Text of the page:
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The 'Ablaut' of Greek Roots Which Show Variation between e and o


Maurice Bloomfield applies the principles of linguistics to find the proper root forms for Ancient Greek words, a task complicated by the vowel shift that occurs when Greek words (particularly verbs) are inflected.
Publisher: Gorgias Press LLC
Availability: In stock
SKU (ISBN): 978-1-60724-538-4
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Publication Status: In Print

Series: Analecta Gorgiana 306
Publication Date: Aug 13,2009
Interior Color: Black
Trim Size: 6 x 9
Page Count: 46
Language: English
ISBN: 978-1-60724-538-4
$40.00

Maurice Bloomfield was a professor at John's Hopkins University and a great authority on Sanskrit literature and comparative linguistics. In this paper he applies the principles of linguistics to find the proper root forms for Ancient Greek words, a task complicated by the vowel shift that occurs when Greek words (particularly verbs) are inflected. This change of vowel within the word root during the process of declension and conjugation is called ablaut. Bloomfield here devises a consistent rule for finding the proper vowel used in Greek roots. The piece is of some technical complexity, but is clearly written and illustrates the difficulties involved in tracing consistency between Indo-European languages and is of interest to linguists and also to students of Greek wishing to gain a deeper understanding of the mechanics of the language.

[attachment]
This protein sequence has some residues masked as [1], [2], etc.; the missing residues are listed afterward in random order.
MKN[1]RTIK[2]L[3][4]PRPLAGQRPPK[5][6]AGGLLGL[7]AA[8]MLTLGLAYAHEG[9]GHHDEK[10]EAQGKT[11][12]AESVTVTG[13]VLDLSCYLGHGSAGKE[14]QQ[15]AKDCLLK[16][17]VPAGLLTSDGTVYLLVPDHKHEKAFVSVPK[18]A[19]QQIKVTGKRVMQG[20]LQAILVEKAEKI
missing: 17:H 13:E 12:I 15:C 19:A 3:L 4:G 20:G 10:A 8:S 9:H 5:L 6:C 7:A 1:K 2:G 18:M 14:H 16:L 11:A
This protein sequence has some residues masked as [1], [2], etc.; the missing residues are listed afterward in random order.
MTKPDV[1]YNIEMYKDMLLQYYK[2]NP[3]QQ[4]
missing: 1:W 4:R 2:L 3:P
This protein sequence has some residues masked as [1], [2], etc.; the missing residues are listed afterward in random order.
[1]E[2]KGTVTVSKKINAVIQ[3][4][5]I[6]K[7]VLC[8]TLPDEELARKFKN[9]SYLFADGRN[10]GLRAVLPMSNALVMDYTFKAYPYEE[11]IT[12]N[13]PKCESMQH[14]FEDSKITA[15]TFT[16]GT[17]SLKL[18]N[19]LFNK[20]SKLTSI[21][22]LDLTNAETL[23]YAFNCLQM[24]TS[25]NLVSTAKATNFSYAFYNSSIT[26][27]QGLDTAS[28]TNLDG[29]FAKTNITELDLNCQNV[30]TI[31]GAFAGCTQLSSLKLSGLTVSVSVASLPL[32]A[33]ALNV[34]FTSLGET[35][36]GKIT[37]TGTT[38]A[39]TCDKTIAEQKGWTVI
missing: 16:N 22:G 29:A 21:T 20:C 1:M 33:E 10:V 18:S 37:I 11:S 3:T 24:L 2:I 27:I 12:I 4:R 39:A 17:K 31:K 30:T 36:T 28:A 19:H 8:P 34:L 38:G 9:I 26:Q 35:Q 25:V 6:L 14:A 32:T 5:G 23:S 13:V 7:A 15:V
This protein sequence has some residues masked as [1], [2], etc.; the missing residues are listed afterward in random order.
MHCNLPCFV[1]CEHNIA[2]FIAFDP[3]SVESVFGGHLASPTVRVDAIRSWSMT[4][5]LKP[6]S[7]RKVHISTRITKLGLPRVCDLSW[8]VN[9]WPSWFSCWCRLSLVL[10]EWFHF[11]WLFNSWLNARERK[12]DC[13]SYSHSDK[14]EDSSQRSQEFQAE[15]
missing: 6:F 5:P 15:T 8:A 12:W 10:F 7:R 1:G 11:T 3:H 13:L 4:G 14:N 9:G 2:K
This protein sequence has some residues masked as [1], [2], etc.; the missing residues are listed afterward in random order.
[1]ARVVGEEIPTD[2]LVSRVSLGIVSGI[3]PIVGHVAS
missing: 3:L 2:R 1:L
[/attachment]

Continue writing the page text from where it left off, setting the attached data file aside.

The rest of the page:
Maurice Bloomfield was a professor at John's Hopkins University and a great authority on Sanskrit literature and comparative linguistics. In this paper he applies the principles of linguistics to find the proper root forms for Ancient Greek words, a task complicated by the vowel shift that occurs when Greek words (particularly verbs) are inflected. This change of vowel within the word root during the process of declension and conjugation is called ablaut. Bloomfield here devises a consistent rule for finding the proper vowel used in Greek roots. The piece is of some technical complexity, but is clearly written and illustrates the difficulties involved in tracing consistency between Indo-European languages and is of interest to linguists and also to students of Greek wishing to gain a deeper understanding of the mechanics of the language.

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Maurice Bloomfield

  • III-THE 'ABLAUT' OF GREEK ROOTS WHICH SHOW VARIATION BETWEEN E AND O (page 5)